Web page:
Overland to Bangladesh 1973 – Part 8: Lahore to Delhi
We left reasonably punctually and arrived in Lahore next morning after a brief stop in Rawalpindi, where the coach with the ‘Ladies Only’ compartment, in which one of our group, Pat, was required to travel, was detached from ours. Fortunately, Pat was able to join us in our compartment.
Lahore Station was impressively well organised and I reclaimed my trunk with very little bother. The Clifton Hotel was within walking distance of the station and offered as good value as the Kamran for the same price. So we ferried our luggage over and settled in there. John and I set off on foot to find the city centre but soon succumbed to using a three-wheeled motor cycle taxi which belted off, dodging in and out of traffic, people and traffic islands. That evening we splurged on a very good Chinese meal and the next morning set out by taxi for the Indian border.
Lahore to Amritsar
My trunk was borne on the heads of two porters to the Pakistani Customs Office, where our effects were superficially checked and we were ushered through. This time, a single porter carried the trunk – again, on his head – to the lush, green setting of the Indian border post. As we approached, we saw a long human chain of porters in blue clothes carrying bales of jute from a Pakistani lorry into India. At the border, my trunk was ceremonially handed over to an Indian porter, who carried it a further two hundred yards on his head – including a stop while our passports were checked at a table under the shade of a large tree and I filled in a form. Customs checks were a little more thorough, but in exchange for a packet of razor blades, the official was persuaded not to empty the contents of the trunk.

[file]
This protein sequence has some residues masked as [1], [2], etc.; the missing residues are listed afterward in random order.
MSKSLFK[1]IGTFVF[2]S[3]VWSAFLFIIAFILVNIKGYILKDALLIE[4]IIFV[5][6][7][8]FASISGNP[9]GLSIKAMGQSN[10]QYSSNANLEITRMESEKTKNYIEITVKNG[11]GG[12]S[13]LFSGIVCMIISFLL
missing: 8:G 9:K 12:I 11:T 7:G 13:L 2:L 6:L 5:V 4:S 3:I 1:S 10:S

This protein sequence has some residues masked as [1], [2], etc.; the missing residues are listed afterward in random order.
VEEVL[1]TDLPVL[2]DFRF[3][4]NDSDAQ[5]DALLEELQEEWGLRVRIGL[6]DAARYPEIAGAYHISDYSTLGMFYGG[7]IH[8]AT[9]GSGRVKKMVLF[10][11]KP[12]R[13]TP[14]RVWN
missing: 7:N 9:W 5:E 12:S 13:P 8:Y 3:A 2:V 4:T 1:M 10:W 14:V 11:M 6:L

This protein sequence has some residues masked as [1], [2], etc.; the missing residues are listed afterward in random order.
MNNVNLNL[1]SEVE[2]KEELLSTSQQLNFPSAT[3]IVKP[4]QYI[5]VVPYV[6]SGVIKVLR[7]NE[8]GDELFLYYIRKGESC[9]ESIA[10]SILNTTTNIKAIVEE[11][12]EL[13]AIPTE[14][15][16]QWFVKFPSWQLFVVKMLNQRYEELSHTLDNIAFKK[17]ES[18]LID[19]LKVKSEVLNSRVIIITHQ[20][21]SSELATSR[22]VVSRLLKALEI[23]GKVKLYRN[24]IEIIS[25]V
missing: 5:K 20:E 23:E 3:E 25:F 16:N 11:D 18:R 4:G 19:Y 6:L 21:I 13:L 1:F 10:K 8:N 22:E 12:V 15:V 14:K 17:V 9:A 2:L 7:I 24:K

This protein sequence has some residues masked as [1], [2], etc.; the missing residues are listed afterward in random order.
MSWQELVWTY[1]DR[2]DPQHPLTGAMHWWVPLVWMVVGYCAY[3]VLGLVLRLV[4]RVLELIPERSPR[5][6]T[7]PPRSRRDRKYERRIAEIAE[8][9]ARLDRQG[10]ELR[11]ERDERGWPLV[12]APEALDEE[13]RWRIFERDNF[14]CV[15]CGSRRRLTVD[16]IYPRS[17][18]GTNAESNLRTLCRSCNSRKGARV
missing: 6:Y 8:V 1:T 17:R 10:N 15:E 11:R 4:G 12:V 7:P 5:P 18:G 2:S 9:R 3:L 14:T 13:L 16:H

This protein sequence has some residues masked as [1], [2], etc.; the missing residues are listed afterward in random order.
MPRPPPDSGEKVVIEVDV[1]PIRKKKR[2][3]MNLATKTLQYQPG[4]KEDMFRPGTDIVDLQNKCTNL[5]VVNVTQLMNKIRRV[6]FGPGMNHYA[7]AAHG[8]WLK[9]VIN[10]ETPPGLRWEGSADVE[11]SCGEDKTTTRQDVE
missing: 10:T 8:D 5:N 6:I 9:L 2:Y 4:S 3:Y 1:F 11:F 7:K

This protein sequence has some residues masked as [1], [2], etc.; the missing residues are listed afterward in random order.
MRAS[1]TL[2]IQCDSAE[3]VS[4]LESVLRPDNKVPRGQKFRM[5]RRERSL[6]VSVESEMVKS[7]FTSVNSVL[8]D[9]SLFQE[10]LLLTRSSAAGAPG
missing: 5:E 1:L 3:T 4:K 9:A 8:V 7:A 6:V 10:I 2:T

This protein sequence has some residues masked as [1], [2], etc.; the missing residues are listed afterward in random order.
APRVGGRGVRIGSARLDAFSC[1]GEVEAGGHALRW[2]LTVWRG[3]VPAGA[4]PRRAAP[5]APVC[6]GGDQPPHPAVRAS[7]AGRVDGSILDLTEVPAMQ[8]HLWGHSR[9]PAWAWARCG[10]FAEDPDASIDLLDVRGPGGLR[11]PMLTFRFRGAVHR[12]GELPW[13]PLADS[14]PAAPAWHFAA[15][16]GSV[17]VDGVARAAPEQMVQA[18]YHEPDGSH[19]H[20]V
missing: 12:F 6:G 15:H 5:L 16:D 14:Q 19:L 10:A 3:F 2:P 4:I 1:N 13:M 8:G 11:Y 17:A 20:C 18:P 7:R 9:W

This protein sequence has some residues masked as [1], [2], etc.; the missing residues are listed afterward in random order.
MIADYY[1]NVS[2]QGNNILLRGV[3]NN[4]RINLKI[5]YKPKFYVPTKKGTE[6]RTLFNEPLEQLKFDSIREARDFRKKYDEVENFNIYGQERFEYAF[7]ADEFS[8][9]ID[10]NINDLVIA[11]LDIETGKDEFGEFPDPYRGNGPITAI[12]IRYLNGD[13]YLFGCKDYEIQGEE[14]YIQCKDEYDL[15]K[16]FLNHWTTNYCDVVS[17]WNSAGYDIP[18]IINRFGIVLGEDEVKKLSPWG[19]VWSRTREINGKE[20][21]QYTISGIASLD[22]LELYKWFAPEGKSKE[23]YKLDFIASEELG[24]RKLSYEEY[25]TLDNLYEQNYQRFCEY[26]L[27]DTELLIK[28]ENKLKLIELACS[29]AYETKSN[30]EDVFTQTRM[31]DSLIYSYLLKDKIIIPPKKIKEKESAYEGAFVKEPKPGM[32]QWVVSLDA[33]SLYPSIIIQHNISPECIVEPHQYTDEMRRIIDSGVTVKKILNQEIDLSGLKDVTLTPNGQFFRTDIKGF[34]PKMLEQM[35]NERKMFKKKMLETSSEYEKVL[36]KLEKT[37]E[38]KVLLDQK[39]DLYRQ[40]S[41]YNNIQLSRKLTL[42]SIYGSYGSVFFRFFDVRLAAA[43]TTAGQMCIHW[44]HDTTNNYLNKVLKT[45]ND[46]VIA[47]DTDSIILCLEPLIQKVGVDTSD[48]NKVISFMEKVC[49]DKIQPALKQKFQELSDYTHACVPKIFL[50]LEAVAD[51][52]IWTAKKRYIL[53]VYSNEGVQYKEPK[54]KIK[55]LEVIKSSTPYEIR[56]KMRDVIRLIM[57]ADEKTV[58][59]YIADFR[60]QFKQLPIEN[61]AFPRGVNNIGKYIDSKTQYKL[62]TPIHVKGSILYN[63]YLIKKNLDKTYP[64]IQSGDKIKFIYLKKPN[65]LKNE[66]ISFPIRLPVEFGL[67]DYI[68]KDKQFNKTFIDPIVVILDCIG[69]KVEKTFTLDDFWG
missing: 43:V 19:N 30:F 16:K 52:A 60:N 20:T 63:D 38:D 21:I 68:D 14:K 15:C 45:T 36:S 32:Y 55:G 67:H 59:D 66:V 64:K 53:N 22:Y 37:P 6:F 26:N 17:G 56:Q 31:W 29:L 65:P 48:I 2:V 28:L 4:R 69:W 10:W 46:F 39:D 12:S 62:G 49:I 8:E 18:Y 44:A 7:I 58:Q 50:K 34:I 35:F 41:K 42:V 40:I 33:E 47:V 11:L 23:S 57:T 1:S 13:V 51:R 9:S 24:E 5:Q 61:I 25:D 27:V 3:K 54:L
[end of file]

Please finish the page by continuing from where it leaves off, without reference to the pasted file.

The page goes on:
We took a station wagon into Amritsar and were soon taken up by a Sikh restaurateur, who offered us a meal and accommodation. Not only that, he offered to take care of registering my trunk on the train to Delhi, which clinched it for me! The vegetarian meal was disappointing, but the accommodation suited us well, in spite of its dry loos.
We were rickshawed to the Golden Temple through fascinating narrow streets lined with shops selling shawls and sarees, not to mention roadside cows. The sun was setting and the temple looked stunning as hundreds of worshippers filed across the causeway and through the temple in the middle of its square pool. We covered our heads with yellow napkins and removed our shoes to join the procession. It was extraordinarily atmospheric and definitely a high point in the journey.
Amritsar to Delhi
I was able to take my trunk into our carriage on the Delhi train, paying no extra for it. The journey took 12 hours and the seats were hard. We whiled away the time playing endless card games as the train passed through lush, green countryside, unlike anything we had seen since Europe.